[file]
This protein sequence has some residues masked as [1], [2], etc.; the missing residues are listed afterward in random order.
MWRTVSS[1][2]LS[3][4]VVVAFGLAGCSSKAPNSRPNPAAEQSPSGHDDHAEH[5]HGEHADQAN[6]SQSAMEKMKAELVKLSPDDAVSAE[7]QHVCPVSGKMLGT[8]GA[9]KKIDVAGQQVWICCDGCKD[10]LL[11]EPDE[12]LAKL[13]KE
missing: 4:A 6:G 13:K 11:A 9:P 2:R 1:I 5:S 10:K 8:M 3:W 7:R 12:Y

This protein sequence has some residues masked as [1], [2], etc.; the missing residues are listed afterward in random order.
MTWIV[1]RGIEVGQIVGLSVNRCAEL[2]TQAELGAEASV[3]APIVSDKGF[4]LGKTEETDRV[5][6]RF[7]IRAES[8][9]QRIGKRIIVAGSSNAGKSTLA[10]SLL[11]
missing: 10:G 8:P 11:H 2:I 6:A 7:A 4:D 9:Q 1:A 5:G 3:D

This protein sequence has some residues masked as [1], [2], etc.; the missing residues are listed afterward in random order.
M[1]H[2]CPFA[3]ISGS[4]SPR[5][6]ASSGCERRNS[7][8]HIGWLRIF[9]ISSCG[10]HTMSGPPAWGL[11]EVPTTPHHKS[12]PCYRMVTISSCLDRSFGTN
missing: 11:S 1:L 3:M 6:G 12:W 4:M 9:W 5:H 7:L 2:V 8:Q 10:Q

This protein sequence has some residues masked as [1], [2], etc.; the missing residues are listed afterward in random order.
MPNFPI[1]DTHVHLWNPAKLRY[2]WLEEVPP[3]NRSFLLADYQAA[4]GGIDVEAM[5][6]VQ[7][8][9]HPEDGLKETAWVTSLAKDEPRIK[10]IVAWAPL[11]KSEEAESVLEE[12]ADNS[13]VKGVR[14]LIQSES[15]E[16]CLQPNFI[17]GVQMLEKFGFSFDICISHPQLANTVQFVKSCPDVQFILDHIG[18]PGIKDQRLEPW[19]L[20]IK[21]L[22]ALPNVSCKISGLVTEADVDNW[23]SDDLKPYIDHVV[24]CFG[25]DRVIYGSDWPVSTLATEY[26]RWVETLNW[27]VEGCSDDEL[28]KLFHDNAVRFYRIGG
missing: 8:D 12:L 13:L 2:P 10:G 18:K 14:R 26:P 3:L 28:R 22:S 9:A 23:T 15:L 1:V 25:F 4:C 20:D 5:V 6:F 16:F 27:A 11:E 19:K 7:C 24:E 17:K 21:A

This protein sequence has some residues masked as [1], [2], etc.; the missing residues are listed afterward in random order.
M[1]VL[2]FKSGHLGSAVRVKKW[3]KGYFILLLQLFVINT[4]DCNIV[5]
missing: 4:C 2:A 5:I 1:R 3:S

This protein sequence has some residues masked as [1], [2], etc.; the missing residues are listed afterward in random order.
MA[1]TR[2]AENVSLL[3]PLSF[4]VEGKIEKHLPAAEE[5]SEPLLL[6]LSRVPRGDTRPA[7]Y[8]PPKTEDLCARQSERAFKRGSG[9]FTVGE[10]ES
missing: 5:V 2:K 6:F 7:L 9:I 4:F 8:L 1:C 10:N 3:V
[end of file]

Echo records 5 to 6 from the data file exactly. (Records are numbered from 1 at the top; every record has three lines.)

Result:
This protein sequence has some residues masked as [1], [2], etc.; the missing residues are listed afterward in random order.
M[1]VL[2]FKSGHLGSAVRVKKW[3]KGYFILLLQLFVINT[4]DCNIV[5]
missing: 4:C 2:A 5:I 1:R 3:S

This protein sequence has some residues masked as [1], [2], etc.; the missing residues are listed afterward in random order.
MA[1]TR[2]AENVSLL[3]PLSF[4]VEGKIEKHLPAAEE[5]SEPLLL[6]LSRVPRGDTRPA[7]Y[8]PPKTEDLCARQSERAFKRGSG[9]FTVGE[10]ES
missing: 5:V 2:K 6:F 7:L 9:I 4:F 8:L 1:C 10:N 3:V